January 2023

Chris Clark conducts interviews with leading corporate directors and subject matter experts for Stuart Levine & Associates, a global consulting and leadership development company. The Planet Governance™ interview series features the views of corporate directors, chief executives, and governance experts on timely issues from succession planning and board composition to cyber-resiliency to stakeholder activism.

This pioneering corporate director says ESG is becoming political, highly detailed, and industry specific… 

Rose McKinney-James is a former state utility regulator, government leader and clean energy advocate. A native of Detroit, McKinney-James currently resides in Las Vegas and is the Managing Principal of Energy Works, McKinney-James & Associates, and the Managing Principal of Advocacy BL/ACK (Building Leadership Advancing Community Knowledge). She is currently a member of the board of directors of MGM Resorts International, Ioneer, Pacific Premier Bancorp, ClearResult, and Toyota Financial Savings Bank. 

Rose McKinney-James

Rose McKinney-James

Chris: Rose, how do you properly evaluate your board in terms of being ESG-competent?

Rose: Great question, I can’t offer a complete answer, but I’m happy to share a perspective. ESG is an increasingly critical, evolving, and important aspect of corporate governance. The competent board is engaged and well informed on all the key governance trends and supports a comprehensive environmental, social and governance strategy. However, some would argue that while the basics are well settled, the reality is that much of the work around ESG is becoming increasingly political, highly detailed, and industry specific. Understanding the basics and applying the general board responsibilities of oversight, risk mitigation, and strategy should be of paramount importance to the truly engaged and ESG-competent director. This includes setting realistic goals that are consistent and compatible with publicly stated corporate priorities. It is also essential that the collection, disclosure, and reporting of the data to support the ability to meet these goals is conducted in a thoughtful and credible manner.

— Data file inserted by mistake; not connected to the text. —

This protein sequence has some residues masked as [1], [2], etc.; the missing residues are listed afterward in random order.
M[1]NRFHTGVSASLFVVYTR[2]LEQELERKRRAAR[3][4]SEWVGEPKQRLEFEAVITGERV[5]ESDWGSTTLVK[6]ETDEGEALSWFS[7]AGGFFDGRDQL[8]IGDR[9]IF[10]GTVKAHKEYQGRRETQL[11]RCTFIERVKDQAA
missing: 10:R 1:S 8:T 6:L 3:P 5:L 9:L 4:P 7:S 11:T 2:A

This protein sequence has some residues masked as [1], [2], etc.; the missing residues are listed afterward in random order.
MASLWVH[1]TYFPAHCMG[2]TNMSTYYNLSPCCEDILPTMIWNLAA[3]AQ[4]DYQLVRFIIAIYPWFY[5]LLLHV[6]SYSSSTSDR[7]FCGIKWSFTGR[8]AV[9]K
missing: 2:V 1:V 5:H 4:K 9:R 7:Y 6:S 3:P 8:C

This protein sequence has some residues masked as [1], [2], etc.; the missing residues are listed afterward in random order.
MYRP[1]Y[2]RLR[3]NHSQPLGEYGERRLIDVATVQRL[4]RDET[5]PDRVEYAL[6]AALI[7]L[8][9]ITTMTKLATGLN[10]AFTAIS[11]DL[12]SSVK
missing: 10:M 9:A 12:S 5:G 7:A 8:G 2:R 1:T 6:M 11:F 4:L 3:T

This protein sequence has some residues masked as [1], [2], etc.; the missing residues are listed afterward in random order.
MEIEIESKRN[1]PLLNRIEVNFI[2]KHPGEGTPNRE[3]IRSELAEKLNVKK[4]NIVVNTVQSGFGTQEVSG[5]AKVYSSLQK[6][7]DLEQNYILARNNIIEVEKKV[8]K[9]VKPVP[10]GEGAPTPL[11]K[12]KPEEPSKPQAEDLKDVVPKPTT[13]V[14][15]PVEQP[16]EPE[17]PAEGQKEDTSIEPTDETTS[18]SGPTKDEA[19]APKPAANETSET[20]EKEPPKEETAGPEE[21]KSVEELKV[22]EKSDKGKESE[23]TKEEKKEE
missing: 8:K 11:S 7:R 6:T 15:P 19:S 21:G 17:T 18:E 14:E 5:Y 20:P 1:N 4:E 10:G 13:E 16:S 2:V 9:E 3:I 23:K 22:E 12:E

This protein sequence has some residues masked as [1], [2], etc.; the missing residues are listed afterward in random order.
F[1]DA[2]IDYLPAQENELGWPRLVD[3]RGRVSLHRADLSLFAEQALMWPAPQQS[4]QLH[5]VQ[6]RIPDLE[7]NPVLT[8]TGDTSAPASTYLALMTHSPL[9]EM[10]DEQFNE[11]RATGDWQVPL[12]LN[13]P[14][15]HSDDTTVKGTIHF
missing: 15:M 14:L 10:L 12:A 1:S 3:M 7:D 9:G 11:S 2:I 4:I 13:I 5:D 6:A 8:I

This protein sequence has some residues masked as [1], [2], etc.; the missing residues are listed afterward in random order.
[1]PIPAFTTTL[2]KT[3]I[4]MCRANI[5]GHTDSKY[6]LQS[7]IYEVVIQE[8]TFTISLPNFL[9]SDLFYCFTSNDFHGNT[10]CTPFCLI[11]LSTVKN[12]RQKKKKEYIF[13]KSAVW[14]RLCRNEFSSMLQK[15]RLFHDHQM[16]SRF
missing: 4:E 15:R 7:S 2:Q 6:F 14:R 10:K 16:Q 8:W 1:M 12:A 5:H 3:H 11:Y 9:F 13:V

Transparency is crucial to establishing a credible path to achieving the internal support necessary for a successful ESG effort. While it isn’t necessary for every corporate director to be an expert in ESG, it is essential that directors understand the expectations of a diverse set of stakeholders. Historically this was limited to the shareholder or investor community. ESG has expanded the focus to consider customers, employees, local communities, and suppliers as key stakeholders. 

For me, the focus on ESG has become an exciting part of my board service journey. There are a wide range of approaches to the work so the ability to evaluate competence is likely best tied to measuring the effectiveness of individual company ESG performance.

Chris: Who was the single most positive influence in your career?

Rose: If you’d asked a slightly different question, say the most important influence in my life, the answer would be simple, my maternal grandparents.  They provided the inspiration and foundation for everything I do.